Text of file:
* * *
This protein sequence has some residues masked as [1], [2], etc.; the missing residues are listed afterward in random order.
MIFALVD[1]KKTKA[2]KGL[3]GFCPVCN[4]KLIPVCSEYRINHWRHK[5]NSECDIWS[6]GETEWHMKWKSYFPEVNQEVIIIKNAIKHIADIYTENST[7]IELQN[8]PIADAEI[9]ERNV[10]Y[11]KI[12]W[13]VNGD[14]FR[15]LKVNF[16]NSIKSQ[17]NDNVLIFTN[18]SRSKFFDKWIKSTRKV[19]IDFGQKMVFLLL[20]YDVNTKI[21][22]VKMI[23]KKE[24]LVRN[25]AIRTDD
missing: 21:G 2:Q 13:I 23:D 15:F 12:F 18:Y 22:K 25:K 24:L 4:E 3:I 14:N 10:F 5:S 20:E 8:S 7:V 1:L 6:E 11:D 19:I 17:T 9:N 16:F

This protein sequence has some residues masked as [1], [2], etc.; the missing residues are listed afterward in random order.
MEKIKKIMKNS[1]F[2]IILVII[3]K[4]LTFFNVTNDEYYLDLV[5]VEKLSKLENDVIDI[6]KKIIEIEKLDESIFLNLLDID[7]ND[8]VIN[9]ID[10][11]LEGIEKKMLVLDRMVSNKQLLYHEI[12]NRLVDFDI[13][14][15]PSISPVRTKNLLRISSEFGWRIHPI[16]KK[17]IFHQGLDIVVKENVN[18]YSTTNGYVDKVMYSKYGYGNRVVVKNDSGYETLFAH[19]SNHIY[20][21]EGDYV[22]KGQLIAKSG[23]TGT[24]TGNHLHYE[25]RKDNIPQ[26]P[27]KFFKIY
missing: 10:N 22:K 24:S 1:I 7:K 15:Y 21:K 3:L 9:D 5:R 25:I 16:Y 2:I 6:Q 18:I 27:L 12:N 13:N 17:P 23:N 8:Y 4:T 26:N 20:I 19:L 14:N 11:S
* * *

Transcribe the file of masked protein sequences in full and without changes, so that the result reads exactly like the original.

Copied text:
This protein sequence has some residues masked as [1], [2], etc.; the missing residues are listed afterward in random order.
MIFALVD[1]KKTKA[2]KGL[3]GFCPVCN[4]KLIPVCSEYRINHWRHK[5]NSECDIWS[6]GETEWHMKWKSYFPEVNQEVIIIKNAIKHIADIYTENST[7]IELQN[8]PIADAEI[9]ERNV[10]Y[11]KI[12]W[13]VNGD[14]FR[15]LKVNF[16]NSIKSQ[17]NDNVLIFTN[18]SRSKFFDKWIKSTRKV[19]IDFGQKMVFLLL[20]YDVNTKI[21][22]VKMI[23]KKE[24]LVRN[25]AIRTDD
missing: 21:G 2:Q 13:I 23:D 15:F 12:F 18:Y 22:K 25:K 24:L 4:E 3:I 14:N 10:F 5:S 20:E 8:S 7:V 1:L 6:E 11:D 19:I 17:T 9:N 16:F

This protein sequence has some residues masked as [1], [2], etc.; the missing residues are listed afterward in random order.
MEKIKKIMKNS[1]F[2]IILVII[3]K[4]LTFFNVTNDEYYLDLV[5]VEKLSKLENDVIDI[6]KKIIEIEKLDESIFLNLLDID[7]ND[8]VIN[9]ID[10][11]LEGIEKKMLVLDRMVSNKQLLYHEI[12]NRLVDFDI[13][14][15]PSISPVRTKNLLRISSEFGWRIHPI[16]KK[17]IFHQGLDIVVKENVN[18]YSTTNGYVDKVMYSKYGYGNRVVVKNDSGYETLFAH[19]SNHIY[20][21]EGDYV[22]KGQLIAKSG[23]TGT[24]TGNHLHYE[25]RKDNIPQ[26]P[27]KFFKIY
missing: 10:N 22:K 24:S 1:I 7:K 15:Y 21:K 3:L 9:D 5:R 25:I 16:Y 2:I 6:Q 18:I 27:L 12:N 13:N 17:P 23:N 8:Y 4:T 26:N 20:I 19:L 14:N 11:S